3 Behavioral Traits that Destroy Investment Returns
What’s the matter with you and why is it messing up your portfolio? The oft-cited greed and fear characteristics aren’t the only human emotions that get investors in trouble. Regardless of whether you have an IRA, 401(k) plan, or taxable brokerage account, there are a whole range of behavioral biases and traits that destroy investment returns.
In my video titled, “Why Do Individual Investors Underperform?” I talked with Terrance Odean, a Professor of Finance at the University of California at Berkley about the common behavioral problems that afflict the average investor. Much of Odean’s research focuses on the trading patterns of individual investors.
Before you can avoid counterproductive traits, you first need to be aware of what they are. All investors – even professionals – are prone to cognitive and emotional errors. Let’s analyze some of these traits.
Hindsight Bias (HB)
HB occurs when people see past events as predictors of what will happen once again. As a result, the HB person likes to extract historical data to prove the certainty of future outcomes. Unfortunately, while history sometimes rhymes, it doesn’t always repeat itself verbatim.
Here’s the problem: HB may cause investors to increase their risk by overleveraging investments that have done well in the past, but may not necessarily do well in the future. HB is a cognitive disorder.
EXAMPLE: A HB investor buys into mutual funds (Nasdaq:PPTAX) with good historical performance expecting that history will repeat itself. Sometimes it does, sometimes it doesn’t.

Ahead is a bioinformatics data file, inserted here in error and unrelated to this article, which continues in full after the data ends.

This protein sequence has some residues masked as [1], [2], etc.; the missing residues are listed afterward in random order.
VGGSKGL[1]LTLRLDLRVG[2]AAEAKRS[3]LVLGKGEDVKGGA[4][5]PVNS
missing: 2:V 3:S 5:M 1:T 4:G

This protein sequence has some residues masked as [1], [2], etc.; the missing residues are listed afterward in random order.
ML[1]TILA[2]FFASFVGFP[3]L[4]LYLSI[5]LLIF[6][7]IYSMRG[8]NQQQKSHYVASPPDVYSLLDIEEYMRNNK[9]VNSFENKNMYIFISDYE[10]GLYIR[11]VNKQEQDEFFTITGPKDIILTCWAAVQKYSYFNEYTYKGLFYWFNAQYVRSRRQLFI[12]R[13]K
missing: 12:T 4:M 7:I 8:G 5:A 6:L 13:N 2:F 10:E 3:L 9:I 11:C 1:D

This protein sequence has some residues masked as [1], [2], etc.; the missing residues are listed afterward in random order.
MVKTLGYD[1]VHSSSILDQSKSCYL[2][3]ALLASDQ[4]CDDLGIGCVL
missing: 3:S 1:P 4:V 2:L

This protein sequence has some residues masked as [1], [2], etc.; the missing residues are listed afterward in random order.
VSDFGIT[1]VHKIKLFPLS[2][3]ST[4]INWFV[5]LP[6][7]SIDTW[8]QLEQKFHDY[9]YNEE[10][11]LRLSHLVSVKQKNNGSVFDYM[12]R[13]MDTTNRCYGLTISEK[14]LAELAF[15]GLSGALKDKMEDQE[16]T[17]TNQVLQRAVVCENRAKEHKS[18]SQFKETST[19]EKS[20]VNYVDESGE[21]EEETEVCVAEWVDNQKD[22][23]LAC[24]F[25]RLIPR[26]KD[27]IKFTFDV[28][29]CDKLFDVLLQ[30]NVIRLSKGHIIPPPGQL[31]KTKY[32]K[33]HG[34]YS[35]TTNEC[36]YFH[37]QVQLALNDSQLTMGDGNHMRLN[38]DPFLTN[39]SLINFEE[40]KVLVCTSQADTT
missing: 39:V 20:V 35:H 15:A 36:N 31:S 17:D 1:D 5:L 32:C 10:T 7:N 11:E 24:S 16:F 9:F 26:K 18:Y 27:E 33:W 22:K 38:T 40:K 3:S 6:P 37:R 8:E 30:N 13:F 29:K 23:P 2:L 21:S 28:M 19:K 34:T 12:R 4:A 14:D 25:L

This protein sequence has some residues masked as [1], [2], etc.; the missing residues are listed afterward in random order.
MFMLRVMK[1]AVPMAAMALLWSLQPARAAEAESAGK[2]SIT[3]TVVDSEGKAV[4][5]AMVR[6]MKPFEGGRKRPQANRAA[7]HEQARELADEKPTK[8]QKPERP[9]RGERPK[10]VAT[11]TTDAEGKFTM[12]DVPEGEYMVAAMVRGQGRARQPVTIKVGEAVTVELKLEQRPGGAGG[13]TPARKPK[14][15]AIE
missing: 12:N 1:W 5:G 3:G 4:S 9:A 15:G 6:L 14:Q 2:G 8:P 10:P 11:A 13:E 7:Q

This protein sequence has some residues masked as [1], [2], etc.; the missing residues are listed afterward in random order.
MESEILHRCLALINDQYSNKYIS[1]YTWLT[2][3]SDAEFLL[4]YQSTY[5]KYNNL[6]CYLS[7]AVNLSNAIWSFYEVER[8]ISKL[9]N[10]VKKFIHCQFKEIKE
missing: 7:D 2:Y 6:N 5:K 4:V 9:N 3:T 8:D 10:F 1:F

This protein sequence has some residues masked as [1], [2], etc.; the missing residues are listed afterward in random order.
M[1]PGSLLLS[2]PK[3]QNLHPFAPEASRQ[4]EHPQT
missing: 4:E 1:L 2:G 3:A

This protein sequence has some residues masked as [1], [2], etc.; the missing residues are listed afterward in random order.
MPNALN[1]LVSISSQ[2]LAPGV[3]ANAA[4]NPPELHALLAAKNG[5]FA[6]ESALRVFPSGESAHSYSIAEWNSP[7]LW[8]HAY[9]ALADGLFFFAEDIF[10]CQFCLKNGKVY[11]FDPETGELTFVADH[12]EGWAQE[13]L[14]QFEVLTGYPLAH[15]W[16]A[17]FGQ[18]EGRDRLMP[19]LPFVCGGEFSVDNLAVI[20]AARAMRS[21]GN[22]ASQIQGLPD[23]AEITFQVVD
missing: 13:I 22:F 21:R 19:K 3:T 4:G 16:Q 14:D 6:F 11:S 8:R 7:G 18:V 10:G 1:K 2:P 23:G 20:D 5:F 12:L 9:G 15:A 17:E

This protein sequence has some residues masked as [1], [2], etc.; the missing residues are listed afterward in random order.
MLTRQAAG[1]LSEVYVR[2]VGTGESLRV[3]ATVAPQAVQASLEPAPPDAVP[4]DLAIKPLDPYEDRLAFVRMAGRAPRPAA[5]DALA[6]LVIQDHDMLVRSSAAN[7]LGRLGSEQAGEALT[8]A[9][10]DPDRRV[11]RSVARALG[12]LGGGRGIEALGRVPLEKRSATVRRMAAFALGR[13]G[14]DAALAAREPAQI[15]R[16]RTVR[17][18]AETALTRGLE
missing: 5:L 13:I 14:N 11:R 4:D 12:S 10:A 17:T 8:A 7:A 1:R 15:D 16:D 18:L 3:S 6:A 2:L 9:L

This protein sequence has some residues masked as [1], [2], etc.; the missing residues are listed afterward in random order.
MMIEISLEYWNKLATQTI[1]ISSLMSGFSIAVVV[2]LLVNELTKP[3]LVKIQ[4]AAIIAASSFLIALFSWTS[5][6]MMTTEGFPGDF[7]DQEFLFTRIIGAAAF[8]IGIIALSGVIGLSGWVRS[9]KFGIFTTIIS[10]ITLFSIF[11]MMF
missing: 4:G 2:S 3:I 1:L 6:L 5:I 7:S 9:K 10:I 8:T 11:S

Status Quo Bias (SQB)
People are generally not comfortable with change and as a result they avoid making changes even if it means improvement. The SQB investor prefers to make no choices or decisions because they view it as too risky. What they fail to understand is that even the “no decision choice”, is still a decision.
People with SQB fail to explore new investment opportunities. This can include unfamiliar but important asset classes like commodities (NYSEARCA:GCC), global real estate (NYSEARCA:RWO), and TIPS (NYSEARCA:GTIP). Additionally, they tend to keep investment portfolios that may be higher risk or not precisely match their goals. SQB is classified as an emotional disorder.
EXAMPLE: The SQB investor doesn’t mind hanging on to money losing stocks (NasdaqGM:QQQ) or funds because they feel comfortable or familiar with these investments.
Regret Aversion Bias (RAB)
Have you ever been afraid to make a decision because you weren’t sure it was the right one? This is a common symptom of the RAB investor. Sometimes their indecision ends up turning into a decision of default.
Another mistake that RAB types make is they will buy an investment and hold it for too long. This can even occur with investments that have gone up in value. RAB types turn into reluctant sellers because they’re scared the investment they own will increase in value after they sell it.
People dogged by RAB frequently engage in herding behavior too. In other words, they feel safer in popular or widely held stocks, mutual funds, or ETFs in order to avoid the possibility of future regret.
Ultimately, before you can get your money right, you must first get your mind right. The ETF Profit Strategy Newsletter uses technicals, fundamentals, discipline and common sense to find opportunities that others miss.
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